Will Google Glass, the questionably fashionable eyewear with a computer and internet connectivity built-in, become a big thing in wearable technology?
As part of the Explorer program, which enabled limited purchasing of Glass by individuals and organizations interested in investigating the product's possibilities, Dominican's IT Department acquired a pair a few months ago.
CarrieLynn Reinhard, assistant professor of communication arts and sciences, checked out the technology to broadly analyze the potential of wearable computing and to look more specifically for opportunities to use Glass in Dominican classrooms.
"There's a lot of potential. It does, though, require the development of apps, which could be more potential for our students," Reinhard says. "We do have a class that has students develop apps. They could develop education apps specific for Dominican."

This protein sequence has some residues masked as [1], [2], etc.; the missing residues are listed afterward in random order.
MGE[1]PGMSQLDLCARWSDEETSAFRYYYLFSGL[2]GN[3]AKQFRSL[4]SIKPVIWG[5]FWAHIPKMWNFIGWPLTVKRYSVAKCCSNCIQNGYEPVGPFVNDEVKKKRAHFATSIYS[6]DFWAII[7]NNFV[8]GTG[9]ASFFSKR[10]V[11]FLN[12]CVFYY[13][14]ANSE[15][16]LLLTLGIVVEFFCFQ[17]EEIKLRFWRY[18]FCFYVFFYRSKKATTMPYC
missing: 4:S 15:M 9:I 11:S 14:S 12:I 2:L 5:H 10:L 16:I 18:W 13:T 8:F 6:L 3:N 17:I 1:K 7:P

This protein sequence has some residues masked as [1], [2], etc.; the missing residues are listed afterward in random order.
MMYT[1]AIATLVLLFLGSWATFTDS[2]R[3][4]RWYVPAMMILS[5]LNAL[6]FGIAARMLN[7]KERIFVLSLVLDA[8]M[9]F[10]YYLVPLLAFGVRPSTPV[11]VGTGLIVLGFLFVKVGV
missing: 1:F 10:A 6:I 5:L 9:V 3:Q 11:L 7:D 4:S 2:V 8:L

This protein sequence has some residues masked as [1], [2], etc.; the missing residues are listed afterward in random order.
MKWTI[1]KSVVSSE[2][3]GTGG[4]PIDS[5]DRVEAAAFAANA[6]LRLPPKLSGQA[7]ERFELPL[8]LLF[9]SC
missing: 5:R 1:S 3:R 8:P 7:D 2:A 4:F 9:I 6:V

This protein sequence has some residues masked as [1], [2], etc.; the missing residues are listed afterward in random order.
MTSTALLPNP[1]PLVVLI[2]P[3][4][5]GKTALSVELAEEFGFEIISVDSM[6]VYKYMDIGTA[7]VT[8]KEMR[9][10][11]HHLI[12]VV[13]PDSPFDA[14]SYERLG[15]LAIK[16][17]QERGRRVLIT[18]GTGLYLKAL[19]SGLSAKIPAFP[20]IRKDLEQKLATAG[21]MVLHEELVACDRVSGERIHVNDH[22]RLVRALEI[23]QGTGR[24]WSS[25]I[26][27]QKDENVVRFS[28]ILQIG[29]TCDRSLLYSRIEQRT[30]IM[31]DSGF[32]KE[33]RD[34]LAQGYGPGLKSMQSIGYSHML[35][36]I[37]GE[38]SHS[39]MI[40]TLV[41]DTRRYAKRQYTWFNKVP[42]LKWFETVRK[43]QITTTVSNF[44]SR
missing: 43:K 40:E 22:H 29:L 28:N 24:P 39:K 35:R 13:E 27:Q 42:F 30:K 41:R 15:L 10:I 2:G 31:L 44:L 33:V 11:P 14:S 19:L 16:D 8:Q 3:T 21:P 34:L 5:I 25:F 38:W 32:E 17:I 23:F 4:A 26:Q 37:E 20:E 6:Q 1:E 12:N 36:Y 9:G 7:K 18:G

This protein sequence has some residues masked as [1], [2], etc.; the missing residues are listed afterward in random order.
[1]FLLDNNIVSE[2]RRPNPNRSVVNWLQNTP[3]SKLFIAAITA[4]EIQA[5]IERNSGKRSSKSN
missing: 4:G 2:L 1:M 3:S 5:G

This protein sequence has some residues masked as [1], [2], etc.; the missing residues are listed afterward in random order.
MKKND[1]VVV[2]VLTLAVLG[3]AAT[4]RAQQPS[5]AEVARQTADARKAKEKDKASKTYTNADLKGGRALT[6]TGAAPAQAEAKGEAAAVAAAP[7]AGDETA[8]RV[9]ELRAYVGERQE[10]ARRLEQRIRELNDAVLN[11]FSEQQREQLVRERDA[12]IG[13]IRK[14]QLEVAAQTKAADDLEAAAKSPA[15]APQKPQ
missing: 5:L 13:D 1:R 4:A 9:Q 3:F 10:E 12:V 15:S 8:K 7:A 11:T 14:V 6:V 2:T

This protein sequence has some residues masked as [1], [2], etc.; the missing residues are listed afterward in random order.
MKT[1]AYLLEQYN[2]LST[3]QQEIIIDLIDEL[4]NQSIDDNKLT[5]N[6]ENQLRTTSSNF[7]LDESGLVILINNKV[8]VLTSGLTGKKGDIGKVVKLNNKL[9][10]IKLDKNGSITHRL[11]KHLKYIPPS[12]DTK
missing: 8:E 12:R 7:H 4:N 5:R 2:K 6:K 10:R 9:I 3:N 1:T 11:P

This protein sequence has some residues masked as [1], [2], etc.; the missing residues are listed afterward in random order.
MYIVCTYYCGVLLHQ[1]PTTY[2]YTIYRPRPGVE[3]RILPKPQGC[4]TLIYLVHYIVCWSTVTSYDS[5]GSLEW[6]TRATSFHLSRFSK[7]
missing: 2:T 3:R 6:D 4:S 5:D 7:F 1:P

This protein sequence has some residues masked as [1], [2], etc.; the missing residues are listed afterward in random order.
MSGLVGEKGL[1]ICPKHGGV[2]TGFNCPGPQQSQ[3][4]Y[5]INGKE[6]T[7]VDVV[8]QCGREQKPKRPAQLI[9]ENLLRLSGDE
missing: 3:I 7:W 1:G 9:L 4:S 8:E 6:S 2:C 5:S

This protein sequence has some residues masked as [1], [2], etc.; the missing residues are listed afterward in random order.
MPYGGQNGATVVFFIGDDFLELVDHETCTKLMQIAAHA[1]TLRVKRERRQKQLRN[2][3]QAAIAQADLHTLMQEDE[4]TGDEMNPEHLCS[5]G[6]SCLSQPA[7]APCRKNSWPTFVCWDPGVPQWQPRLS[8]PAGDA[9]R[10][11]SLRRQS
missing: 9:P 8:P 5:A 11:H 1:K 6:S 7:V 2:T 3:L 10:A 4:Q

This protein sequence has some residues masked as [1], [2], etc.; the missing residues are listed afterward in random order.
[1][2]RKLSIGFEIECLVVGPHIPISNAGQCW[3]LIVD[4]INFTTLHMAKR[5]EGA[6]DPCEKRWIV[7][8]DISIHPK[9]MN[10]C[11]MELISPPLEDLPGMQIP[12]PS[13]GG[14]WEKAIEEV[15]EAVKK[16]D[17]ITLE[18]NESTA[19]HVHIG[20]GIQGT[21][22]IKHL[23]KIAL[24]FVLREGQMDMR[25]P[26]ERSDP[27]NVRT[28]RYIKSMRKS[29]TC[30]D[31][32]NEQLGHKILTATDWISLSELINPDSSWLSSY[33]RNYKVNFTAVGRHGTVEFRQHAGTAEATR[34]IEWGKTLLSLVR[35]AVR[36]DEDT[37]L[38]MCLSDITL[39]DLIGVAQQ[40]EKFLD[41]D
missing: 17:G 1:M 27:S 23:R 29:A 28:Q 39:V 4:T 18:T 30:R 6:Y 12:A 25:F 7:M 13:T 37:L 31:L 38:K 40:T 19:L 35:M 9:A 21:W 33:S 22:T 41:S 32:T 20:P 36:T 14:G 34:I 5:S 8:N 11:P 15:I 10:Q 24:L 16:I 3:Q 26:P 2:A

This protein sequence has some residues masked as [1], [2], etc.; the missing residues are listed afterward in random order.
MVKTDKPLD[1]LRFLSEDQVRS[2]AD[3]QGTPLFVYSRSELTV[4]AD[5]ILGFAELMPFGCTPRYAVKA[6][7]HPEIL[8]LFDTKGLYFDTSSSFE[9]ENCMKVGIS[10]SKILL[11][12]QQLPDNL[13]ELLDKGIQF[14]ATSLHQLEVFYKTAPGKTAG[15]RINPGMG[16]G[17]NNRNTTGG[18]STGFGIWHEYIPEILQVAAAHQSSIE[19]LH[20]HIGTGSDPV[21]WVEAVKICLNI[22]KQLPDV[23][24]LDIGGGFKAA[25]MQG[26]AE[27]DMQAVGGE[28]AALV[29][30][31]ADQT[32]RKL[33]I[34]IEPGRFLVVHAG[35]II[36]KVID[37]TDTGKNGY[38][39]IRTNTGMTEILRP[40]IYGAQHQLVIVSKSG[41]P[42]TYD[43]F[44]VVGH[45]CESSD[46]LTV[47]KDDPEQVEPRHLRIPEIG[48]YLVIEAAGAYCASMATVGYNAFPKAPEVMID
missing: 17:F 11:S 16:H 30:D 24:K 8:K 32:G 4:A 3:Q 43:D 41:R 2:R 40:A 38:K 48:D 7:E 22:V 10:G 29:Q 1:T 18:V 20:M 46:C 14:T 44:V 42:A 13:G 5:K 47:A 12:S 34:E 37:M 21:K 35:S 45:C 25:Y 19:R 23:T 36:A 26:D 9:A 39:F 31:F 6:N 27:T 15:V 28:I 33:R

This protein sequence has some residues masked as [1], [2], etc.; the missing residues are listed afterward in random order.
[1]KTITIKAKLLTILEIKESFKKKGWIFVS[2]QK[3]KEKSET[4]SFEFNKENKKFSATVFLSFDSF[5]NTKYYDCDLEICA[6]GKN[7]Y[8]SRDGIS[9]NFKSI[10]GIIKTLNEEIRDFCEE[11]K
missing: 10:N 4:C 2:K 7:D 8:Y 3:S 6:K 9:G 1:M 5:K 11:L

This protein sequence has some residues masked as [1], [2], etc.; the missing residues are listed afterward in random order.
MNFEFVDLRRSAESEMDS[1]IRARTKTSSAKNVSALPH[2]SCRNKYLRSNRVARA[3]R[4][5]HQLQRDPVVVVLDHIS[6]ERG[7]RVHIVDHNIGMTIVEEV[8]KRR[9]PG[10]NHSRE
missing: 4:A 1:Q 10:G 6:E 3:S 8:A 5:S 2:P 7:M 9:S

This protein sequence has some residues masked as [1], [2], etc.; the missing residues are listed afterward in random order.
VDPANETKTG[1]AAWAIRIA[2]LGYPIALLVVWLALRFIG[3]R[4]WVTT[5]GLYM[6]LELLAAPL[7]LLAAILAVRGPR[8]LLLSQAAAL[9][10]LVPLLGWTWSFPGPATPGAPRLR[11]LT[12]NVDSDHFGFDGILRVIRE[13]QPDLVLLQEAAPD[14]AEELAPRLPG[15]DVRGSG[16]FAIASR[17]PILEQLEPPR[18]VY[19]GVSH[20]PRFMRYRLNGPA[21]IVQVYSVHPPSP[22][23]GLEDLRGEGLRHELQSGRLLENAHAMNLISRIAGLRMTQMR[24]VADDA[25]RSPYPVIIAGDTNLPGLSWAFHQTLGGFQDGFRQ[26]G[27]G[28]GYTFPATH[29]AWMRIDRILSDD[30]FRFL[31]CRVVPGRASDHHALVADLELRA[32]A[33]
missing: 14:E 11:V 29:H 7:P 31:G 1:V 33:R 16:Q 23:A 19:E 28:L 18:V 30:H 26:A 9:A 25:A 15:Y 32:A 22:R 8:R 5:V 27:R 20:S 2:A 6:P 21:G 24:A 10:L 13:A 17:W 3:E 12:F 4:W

Google created a stir by announcing that Glass would go on sale to the public for one day only on April 15.
"So there are a lot of different things we could do with it," Reinhard says. "We first have to know what is the potential of the device, what are the limitations and the affordances of it, and then we also have to be paying attention to the social, cultural and legal aspects of these devices to see whether or not they will actually become the next thing in wearable computing."